A Letter To My Someday Teens About Technology
As I write this, you’re both still small. You’re only 18 months and 3 years old, and yet, both of you can work the tablet better than I can. Yours is a generation that will grow up surrounded by electronic everything.
When I was little, we kids didn’t have apps to keep us entertained. Somehow we made it without cell phones and Wi-Fi access. We had phones at home that were attached to the wall with cords. If we needed to call someone and weren’t home, we used ancient devices called “pay phones.”
There was no Google or Siri to answer every question that popped into our heads. If we wanted to learn about something, we had to research it at the library. We used card catalogs and encyclopedias and had to work to find the answers.
We didn’t have GPS. If we went somewhere, we’d have to ask for directions or use a giant paper map that was impossible to fold back together.
Who knows what technology will look like by the time you read this. Maybe you’ll be too busy suppressing the robot uprising to get around to reading this letter at all. But for whatever it’s worth, here are some words of advice about growing up in a world of instant access:
Know when to unplug. There will be plenty of time for phones, video games, tablets and television, but everything is better in moderation. Besides, you’re not going to look back and remember your favorite post on social media or how many people “liked” it. Invest in making memories that matter.
Try to be social. Kids these days all have smartphones. I’ve seen teenagers hang out in groups together, actively ignoring each other while staring down at their phones. It’s important to have real conversations and practice making eye contact with other human beings.
Manners matter. Treat others how you’d like to be treated. A smile and a positive attitude go a long way. Say “please” and “thank you.” Be respectful and kind.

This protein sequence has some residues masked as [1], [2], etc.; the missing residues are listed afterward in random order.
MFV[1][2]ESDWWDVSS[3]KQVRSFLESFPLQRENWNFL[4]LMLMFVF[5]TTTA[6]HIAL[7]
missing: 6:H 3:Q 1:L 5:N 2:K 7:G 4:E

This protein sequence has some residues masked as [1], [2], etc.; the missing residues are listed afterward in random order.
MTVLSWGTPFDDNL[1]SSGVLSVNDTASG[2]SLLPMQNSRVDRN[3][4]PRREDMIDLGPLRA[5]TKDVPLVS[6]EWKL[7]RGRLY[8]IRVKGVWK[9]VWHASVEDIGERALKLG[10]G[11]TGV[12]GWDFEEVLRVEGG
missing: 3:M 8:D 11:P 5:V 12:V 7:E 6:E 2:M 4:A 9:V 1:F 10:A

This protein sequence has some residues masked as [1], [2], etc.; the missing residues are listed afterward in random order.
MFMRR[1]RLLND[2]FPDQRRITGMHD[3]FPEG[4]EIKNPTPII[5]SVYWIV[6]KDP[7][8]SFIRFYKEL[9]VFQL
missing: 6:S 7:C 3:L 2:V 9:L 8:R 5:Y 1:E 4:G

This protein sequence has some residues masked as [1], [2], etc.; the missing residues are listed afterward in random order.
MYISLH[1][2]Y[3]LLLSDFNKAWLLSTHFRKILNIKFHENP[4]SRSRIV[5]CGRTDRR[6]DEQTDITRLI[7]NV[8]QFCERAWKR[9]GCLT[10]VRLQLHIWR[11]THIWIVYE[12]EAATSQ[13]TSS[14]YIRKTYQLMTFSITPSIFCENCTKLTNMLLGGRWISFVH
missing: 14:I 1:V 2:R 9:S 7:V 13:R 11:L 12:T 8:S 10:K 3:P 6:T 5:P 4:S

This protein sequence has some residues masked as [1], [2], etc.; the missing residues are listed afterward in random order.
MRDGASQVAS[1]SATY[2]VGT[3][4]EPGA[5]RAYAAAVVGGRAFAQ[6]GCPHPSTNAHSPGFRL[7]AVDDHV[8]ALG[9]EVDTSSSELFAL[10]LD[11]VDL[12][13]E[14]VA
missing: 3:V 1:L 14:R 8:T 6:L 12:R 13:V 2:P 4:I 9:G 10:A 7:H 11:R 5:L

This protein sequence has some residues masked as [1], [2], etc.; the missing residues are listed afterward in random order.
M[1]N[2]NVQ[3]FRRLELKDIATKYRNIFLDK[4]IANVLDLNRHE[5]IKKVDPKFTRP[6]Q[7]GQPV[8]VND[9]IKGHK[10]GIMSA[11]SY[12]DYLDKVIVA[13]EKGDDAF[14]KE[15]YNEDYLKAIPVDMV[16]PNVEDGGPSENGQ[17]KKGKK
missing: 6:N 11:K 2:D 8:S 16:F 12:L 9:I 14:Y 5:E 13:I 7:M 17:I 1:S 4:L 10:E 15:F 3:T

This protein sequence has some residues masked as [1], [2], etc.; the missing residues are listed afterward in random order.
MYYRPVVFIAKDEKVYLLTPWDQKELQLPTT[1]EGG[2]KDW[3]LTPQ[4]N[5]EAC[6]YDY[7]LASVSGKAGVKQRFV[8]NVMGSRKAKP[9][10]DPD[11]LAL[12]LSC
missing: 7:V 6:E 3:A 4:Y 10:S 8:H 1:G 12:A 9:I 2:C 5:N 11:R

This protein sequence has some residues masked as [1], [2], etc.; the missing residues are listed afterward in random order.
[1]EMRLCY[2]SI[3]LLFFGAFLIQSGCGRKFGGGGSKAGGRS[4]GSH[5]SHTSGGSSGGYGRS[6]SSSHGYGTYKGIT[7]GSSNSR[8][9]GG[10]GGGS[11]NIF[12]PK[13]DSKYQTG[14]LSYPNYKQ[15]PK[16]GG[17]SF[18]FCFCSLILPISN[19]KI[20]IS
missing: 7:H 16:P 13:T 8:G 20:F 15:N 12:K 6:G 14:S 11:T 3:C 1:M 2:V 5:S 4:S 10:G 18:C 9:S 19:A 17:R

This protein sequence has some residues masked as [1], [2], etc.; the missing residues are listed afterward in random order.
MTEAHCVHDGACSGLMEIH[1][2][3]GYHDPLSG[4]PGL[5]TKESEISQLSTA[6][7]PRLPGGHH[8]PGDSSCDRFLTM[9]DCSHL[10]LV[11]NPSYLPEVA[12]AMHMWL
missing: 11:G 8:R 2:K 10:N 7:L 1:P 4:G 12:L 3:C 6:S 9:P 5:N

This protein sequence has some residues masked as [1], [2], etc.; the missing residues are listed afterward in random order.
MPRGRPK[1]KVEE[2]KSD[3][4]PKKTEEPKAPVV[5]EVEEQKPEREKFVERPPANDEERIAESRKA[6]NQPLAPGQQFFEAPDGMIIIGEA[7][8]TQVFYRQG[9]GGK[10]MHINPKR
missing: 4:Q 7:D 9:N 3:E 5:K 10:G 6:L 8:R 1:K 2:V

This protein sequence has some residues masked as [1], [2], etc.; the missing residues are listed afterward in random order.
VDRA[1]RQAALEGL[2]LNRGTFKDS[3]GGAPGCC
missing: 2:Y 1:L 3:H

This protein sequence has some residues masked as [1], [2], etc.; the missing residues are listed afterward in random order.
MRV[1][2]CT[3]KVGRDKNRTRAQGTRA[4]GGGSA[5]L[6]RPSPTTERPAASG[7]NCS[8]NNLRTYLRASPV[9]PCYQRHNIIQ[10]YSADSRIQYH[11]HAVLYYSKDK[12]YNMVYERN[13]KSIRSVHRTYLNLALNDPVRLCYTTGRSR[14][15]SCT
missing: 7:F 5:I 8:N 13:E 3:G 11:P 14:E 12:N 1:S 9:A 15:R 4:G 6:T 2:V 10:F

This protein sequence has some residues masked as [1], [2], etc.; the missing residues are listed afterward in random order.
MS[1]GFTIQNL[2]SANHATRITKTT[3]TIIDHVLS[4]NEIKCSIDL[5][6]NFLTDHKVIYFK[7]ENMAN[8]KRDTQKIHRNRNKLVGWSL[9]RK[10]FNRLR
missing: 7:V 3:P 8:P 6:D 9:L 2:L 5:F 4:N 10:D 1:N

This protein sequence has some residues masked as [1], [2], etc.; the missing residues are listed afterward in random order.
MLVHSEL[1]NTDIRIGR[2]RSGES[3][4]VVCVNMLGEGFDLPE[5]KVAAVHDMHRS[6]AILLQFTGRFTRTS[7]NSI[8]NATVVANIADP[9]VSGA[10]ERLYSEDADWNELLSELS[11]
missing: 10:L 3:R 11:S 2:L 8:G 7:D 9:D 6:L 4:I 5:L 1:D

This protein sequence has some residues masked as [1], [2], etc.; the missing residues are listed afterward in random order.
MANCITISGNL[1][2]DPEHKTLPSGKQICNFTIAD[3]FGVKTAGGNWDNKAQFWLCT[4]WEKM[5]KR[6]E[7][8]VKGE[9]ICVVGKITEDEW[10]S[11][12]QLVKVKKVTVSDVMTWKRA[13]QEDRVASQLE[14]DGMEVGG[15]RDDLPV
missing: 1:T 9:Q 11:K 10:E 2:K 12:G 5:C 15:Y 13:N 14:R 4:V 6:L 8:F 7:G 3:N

Anonymity is never an excuse for anything. People say all kinds of ugly things online. It’s easier to say hurtful things from behind a screen than to say them to someone’s face. A good rule of thumb is not to act like an asshole, whether it’s in person or online.
Be your own advocate. Stay away from the toxic underbelly of the Internet that is the comments section. Don’t engage or encourage the negativity of others. While it’s good to stand up for yourself and what you believe, it’s also important to gauge which battles are worth fighting.
Be smart and safe. Make choices that will benefit you in the long run. Be mindful of what you share online and don’t take nude photos of yourself because, frankly, you never know where they’ll end up.
Read books, preferably the kind made of paper if they still exist in another decade. Read even when you don’t want to read. Read until you find that book that ignites your passion for literature; you’ll know it when you find it. Then keep reading and never letting that flame burn out.
Learn to write well. Communication these days is filled with acronyms and emojis, but words can be powerful tools when used effectively. Spelling, grammar and vocabulary are all things that matter if you want to be taken seriously. And, for the love of all that is good, don’t write “u” in place of “you” anywhere outside of a text message.
Find the things that make life special for you. Nurture your creativity. Make time for music and art. Make friends who support you, inspire you, and make you laugh.
Make time for adventures. Get outdoors as much as you can. Don’t settle for just looking at pictures of places; go see them for yourself. Get dirty, feel the earth below your feet, and let yourself feel small in comparison to it all.
These days you can get all the answers you want at the touch of a button, but I hope that doesn’t dull your curiosity about life. Learn what you can through firsthand experiences and be fully present in those moments. With any luck, they’ll have invented teleportation or flying cars by now so you can see even more of what the world has to offer.
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